This next emergency preparedness topic deals with storing and obtaining water during a catastrophe. How are we doing? Not too well. We did buy some iodine (and neutralizer) tablets. That’s a start, but I’d still like to begin storing more water. That’s a hard thing to remember when we’re surrounded by fluffy white drifts of frozen water all winter!

Today we’ll explore how to obtain/maintain water for emergencies.

The first step is to consider how you currently get your drinking water. Are you on a city water/septic system? Or, do you get your water from a well? If you’re on a city system there may or may not be water flowing during an emergency. Additionally, the water supply may become contaminated. You’ll want to consider storing your emergency water, rather than depending on the water system to supply it for you.

If you currently get your water from a private well, it is possible to install a hand pump that works along side your current submersible electric pump. For a top of the line deep well hand pump, Bison Hand Water Pumps offers a kit for around $1500. Ouch. There are cheaper hand pumps out there, such as this one for $75, but it’s only rated for a depth of 22 feet. If your well’s static depth (height from the ground to the top of the water table) is under 30 feet, you can get away with a shallow well pump like the cheaper one above. However, most wells would need a more expensive deeper pump, which is going to be costly. From my research it looks like some hand pumps can be operated along side an electric pump, and some can’t, so make sure to do your research before purchasing.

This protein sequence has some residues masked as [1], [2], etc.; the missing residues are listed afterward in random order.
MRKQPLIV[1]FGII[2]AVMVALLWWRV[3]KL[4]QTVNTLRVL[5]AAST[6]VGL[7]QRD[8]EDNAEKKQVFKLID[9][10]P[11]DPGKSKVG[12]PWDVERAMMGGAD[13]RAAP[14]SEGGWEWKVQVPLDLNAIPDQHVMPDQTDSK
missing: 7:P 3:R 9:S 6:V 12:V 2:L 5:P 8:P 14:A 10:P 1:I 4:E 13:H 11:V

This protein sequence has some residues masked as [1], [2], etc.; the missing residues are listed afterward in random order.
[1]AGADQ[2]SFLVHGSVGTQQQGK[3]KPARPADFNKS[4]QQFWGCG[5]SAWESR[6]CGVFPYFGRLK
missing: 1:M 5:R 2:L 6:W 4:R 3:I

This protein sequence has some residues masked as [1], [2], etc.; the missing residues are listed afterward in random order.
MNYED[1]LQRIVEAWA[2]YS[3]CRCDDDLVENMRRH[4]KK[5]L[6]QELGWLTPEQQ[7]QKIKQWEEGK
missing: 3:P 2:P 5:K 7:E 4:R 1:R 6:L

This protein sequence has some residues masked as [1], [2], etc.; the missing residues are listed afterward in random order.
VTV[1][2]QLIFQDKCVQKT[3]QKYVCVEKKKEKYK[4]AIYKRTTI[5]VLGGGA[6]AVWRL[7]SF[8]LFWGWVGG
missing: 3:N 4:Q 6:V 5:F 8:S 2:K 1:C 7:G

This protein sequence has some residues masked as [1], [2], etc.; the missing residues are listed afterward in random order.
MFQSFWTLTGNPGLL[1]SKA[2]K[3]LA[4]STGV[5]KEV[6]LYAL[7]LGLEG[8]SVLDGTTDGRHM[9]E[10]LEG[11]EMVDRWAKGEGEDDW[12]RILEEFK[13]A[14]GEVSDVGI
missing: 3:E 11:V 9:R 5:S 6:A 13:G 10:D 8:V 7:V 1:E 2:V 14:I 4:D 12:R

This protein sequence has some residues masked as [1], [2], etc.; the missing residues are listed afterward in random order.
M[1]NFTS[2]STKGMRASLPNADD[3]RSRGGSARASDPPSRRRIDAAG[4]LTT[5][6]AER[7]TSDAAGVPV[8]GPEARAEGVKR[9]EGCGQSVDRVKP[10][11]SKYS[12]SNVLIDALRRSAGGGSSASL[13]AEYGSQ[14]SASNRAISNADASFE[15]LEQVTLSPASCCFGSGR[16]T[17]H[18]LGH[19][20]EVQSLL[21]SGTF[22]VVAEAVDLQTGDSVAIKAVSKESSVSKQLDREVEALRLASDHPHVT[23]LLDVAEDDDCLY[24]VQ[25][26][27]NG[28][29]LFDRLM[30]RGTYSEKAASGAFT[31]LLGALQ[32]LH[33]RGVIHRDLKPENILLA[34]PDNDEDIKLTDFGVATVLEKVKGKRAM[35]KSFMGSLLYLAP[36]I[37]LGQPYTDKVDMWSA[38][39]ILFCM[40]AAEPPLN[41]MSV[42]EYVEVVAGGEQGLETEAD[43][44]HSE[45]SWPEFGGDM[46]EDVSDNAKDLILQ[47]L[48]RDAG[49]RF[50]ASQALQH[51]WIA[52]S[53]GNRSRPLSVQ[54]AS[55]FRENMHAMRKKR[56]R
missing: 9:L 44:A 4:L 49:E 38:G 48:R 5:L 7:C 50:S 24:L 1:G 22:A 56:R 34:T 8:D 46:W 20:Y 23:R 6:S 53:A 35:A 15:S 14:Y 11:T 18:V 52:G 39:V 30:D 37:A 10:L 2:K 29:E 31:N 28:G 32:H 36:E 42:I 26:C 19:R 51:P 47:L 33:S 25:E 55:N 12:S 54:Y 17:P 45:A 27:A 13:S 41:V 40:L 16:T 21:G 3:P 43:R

If there are alternate sources of water nearby, they’ll need to be purified either through filtering, treating, or boiling. From the American Red Cross:

  • Boiling: Boil water for 3-5 minutes (rolling boil)
  • Disinfection: 16 drops of bleach per gallon of water. Stir and let stand for 30 min. Repeat if there’s no slight bleach smell

A cursory look at water filters at REI.com shows a starting price of $65 for the typical filter, with replacement filters costing $10-30. A filtering water bottle ($40-$50) might be a good purchase to have around for emergencies, but replacement filters for it are costly at $25.

The bottom line:

  1. Know your need – at the Maxwell House we’re looking at 3+ gallons per day
  2. Know your sources – we aren’t storing much water (1 case of bottled), but Kevin is savvy about alternate sources in the house (hot water heater). We have a well, but it’s too deep for a cheap-o pump. There is a small lake 1/4 mile from our house.
  3. Know what’s required of you next – Water is $1 gallon at WalMart. I think we’ll stock a couple of days worth of these. I need to find our bleach and make sure I have a small container for our portable emergency kit (backpack). I’m going to keep an eye out for a sale on filters/filtering water bottles. It’d be nice to have one someday for all of those family backpacking trips I have planned in my head ;)
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